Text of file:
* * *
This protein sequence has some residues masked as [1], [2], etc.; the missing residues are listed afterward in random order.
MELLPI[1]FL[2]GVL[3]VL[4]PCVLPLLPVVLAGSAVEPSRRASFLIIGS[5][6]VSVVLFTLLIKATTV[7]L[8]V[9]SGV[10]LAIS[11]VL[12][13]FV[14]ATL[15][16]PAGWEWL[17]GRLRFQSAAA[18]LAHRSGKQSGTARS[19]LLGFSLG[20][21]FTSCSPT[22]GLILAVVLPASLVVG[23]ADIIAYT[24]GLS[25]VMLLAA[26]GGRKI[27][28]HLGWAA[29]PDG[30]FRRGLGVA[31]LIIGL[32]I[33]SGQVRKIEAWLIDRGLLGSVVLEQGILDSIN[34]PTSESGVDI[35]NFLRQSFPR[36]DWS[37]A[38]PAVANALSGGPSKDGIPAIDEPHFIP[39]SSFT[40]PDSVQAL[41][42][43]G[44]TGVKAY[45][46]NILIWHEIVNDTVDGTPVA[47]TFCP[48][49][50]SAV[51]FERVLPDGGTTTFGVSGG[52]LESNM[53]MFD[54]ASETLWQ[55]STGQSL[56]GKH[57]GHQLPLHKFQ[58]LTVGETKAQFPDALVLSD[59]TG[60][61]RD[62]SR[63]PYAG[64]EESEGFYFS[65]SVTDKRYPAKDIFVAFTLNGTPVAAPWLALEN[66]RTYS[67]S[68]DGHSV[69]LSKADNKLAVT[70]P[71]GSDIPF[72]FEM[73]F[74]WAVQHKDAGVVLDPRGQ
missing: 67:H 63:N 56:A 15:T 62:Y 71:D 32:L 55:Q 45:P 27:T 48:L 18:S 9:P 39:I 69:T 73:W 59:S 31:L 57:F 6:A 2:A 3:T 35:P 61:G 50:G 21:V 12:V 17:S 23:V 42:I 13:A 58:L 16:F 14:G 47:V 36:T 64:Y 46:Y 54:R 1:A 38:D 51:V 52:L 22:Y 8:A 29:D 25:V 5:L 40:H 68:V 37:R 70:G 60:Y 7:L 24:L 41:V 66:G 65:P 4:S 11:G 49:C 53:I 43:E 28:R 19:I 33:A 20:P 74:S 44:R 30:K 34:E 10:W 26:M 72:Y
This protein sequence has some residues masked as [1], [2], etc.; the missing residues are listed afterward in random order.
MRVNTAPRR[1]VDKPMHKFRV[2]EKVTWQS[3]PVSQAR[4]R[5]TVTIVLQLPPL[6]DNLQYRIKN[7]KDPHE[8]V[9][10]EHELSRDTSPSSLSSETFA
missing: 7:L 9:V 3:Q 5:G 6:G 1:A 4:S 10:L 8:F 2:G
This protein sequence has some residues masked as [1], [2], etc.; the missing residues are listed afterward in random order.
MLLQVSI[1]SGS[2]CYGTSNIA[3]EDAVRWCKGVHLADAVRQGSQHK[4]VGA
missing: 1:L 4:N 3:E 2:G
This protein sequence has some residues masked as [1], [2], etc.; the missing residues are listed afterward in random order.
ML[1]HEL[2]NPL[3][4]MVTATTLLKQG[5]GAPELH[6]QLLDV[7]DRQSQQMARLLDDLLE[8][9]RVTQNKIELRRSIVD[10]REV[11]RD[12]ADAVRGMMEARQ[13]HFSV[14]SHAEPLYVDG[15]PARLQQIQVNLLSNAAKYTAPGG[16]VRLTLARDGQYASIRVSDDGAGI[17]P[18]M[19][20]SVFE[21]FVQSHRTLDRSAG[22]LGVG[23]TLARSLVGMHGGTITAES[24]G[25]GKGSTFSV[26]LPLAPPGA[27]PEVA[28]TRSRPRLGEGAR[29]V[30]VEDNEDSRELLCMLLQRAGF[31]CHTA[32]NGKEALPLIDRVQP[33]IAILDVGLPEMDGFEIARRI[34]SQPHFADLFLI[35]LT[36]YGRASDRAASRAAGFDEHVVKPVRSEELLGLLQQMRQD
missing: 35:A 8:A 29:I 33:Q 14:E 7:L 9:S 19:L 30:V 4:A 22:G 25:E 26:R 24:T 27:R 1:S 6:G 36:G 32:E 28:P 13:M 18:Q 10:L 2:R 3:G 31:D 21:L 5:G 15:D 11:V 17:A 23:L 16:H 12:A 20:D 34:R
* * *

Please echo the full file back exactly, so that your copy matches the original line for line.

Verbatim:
This protein sequence has some residues masked as [1], [2], etc.; the missing residues are listed afterward in random order.
MELLPI[1]FL[2]GVL[3]VL[4]PCVLPLLPVVLAGSAVEPSRRASFLIIGS[5][6]VSVVLFTLLIKATTV[7]L[8]V[9]SGV[10]LAIS[11]VL[12][13]FV[14]ATL[15][16]PAGWEWL[17]GRLRFQSAAA[18]LAHRSGKQSGTARS[19]LLGFSLG[20][21]FTSCSPT[22]GLILAVVLPASLVVG[23]ADIIAYT[24]GLS[25]VMLLAA[26]GGRKI[27][28]HLGWAA[29]PDG[30]FRRGLGVA[31]LIIGL[32]I[33]SGQVRKIEAWLIDRGLLGSVVLEQGILDSIN[34]PTSESGVDI[35]NFLRQSFPR[36]DWS[37]A[38]PAVANALSGGPSKDGIPAIDEPHFIP[39]SSFT[40]PDSVQAL[41][42][43]G[44]TGVKAY[45][46]NILIWHEIVNDTVDGTPVA[47]TFCP[48][49][50]SAV[51]FERVLPDGGTTTFGVSGG[52]LESNM[53]MFD[54]ASETLWQ[55]STGQSL[56]GKH[57]GHQLPLHKFQ[58]LTVGETKAQFPDALVLSD[59]TG[60][61]RD[62]SR[63]PYAG[64]EESEGFYFS[65]SVTDKRYPAKDIFVAFTLNGTPVAAPWLALEN[66]RTYS[67]S[68]DGHSV[69]LSKADNKLAVT[70]P[71]GSDIPF[72]FEM[73]F[74]WAVQHKDAGVVLDPRGQ
missing: 67:H 63:N 56:A 15:T 62:Y 71:D 32:L 55:Q 45:P 27:T 48:L 18:S 9:P 39:I 69:T 73:W 59:S 31:L 57:F 6:A 2:A 3:T 35:P 61:G 50:G 21:V 12:V 17:S 23:V 42:I 13:A 58:L 16:F 14:G 47:V 36:T 64:Y 46:Y 54:R 1:A 38:D 51:V 52:L 22:Y 8:A 29:D 25:V 5:L 40:H 68:V 37:R 70:G 60:Y 7:L 24:L 41:V 66:G 65:P 4:S 11:G 49:C 53:I 43:E 28:R 19:I 33:A 20:P 74:S 44:R 30:K 34:E 10:W 26:M 72:Y
This protein sequence has some residues masked as [1], [2], etc.; the missing residues are listed afterward in random order.
MRVNTAPRR[1]VDKPMHKFRV[2]EKVTWQS[3]PVSQAR[4]R[5]TVTIVLQLPPL[6]DNLQYRIKN[7]KDPHE[8]V[9][10]EHELSRDTSPSSLSSETFA
missing: 7:L 9:V 3:Q 5:G 6:G 1:A 4:S 10:L 8:F 2:G
This protein sequence has some residues masked as [1], [2], etc.; the missing residues are listed afterward in random order.
MLLQVSI[1]SGS[2]CYGTSNIA[3]EDAVRWCKGVHLADAVRQGSQHK[4]VGA
missing: 1:L 4:N 3:E 2:G
This protein sequence has some residues masked as [1], [2], etc.; the missing residues are listed afterward in random order.
ML[1]HEL[2]NPL[3][4]MVTATTLLKQG[5]GAPELH[6]QLLDV[7]DRQSQQMARLLDDLLE[8][9]RVTQNKIELRRSIVD[10]REV[11]RD[12]ADAVRGMMEARQ[13]HFSV[14]SHAEPLYVDG[15]PARLQQIQVNLLSNAAKYTAPGG[16]VRLTLARDGQYASIRVSDDGAGI[17]P[18]M[19][20]SVFE[21]FVQSHRTLDRSAG[22]LGVG[23]TLARSLVGMHGGTITAES[24]G[25]GKGSTFSV[26]LPLAPPGA[27]PEVA[28]TRSRPRLGEGAR[29]V[30]VEDNEDSRELLCMLLQRAGF[31]CHTA[32]NGKEALPLIDRVQP[33]IAILDVGLPEMDGFEIARRI[34]SQPHFADLFLI[35]LT[36]YGRASDRAASRAAGFDEHVVKPVRSEELLGLLQQMRQD
missing: 35:A 8:A 29:I 33:Q 14:E 7:L 9:S 19:L 30:V 4:A 22:G 25:E 26:R 24:T 27:R 1:S 6:G 36:G 32:E 28:P 13:M 18:Q 10:L 2:R 3:G 31:D 21:L 5:G 15:D 11:V 17:A 23:L 16:H 12:A 20:D 34:R